Despite the Harry Potter-ish brand name (and opening title font), "Sarah Landon and the Paranormal Hour" isn't based on a literary phenomenon, but merely the low-budget filmmaking aspirations of the Comrie family. Either flush with cash or in possession of incriminating photographs of a Sony Pictures Home Entertainment executive, somehow this family pushed their mild tween mystery into a national DVD release, despite making a picture almost completely devoid of professional polish.
Sarah Landon (Rissa Walters) is off on a weekend trip driving up to the country to see an old friend's grandmother, only to be sidelined with car troubles. Stuck in the small town of Pine Valley for longer than she anticipated, Sarah reunites with an old playmate, Matt (Dan Comrie), while discovering a murderous curse placed long ago on his brother David (Brian Comrie) is about to become a chilling reality. Between ghosts, a psychic, and clues leading to horrible conclusions, it's up to Sarah and Matt to figure out how to save David and restore some peace to Pine Valley.
Written by John Comrie and directed by Lisa Comrie, "Landon" is a more sluggish "Nancy Drew" or a watered down episode of "Goosebumps." It's a lukewarm pass at all-ages terror for the Halloween season and it has a sweet homemade feel to it that doesn't come around very often in the industry. However, that fresh apple pie appeal only takes the movie so far.
To be blunt, "Landon" is a cheap-looking film, shot on fuzzy DV equipment with a cast of nonprofessionals who spend most of the picture reminding the viewer of this cringing fact. It's a roughly made feature looking to summon an air of mystery and PG-rated gloom, but just doesn't have the experienced execution films of this nature need to connect with a mass audience. Lisa Comrie has a nice touch with woodsy outdoors and the teen wonderment of the title character, but once the paranormal stuff starts to hit the screen, the film begins to resemble a stiff, amateurish YouTube video.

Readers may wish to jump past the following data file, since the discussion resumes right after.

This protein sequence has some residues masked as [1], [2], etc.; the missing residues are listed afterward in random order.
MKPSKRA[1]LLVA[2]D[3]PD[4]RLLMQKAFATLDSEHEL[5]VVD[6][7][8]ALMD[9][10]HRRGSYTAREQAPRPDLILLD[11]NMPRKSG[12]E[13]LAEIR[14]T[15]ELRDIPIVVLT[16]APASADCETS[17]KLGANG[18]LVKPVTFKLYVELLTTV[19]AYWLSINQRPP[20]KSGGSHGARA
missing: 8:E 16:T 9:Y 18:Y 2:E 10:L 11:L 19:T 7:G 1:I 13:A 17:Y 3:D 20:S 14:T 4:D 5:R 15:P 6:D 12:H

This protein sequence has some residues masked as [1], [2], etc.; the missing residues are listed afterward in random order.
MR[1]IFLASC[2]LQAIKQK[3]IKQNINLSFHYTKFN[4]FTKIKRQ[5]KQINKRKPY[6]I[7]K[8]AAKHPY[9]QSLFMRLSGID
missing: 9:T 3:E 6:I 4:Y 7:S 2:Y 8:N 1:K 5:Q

One element that stands out about "Landon" is young Walters, who is certainly inexperienced when it comes to screen emoting, but carries herself with a lovely poise. I can't express loud enough how wonderful it was to watch an adolescent character allowed an age-appropriate awkwardness and body image, eschewing the coke whore aesthetics of teen cinema competition to promote a character of relatable charm and kindly social graces.
As mentioned earlier, the visual quality of the picture isn't outstanding, but the anamorphic widescreen (1.85:1 aspect ratio) image is good about boosting the colors, keeping lackluster visual distractions at bay. Black levels are weak, with smearing in great quantity.
The 5.1 Dolby Digital mix is superb with spooky atmospherics, with a major effort to make the listening experience gripping in ways the visuals could never match. The rest of the mix is satisfying, offering a clean track to pick apart the horrible performances further.
English and French subtitles are provided.
"Frida's Psychic Readings Game" is a Magic 8-Ball experience that prompts the viewer to ask a supporting character from the film questions of the future. It's goofy, but holds entertainment value.
A Trailer for the film has not been provided, only peeks at "CJ7" and "Taking 5."
Soon "Landon" is crawling with ghosts, shotgun-toting grandmothers, and unfortunate sequences where the Comrie boys are encouraged to "act." This is a not an offensively bad picture, but to hand it a corporate DVD release is perhaps aiming a smidge higher than the Comries can artistically handle. I'm sure they'll do much better with a promised sequel.
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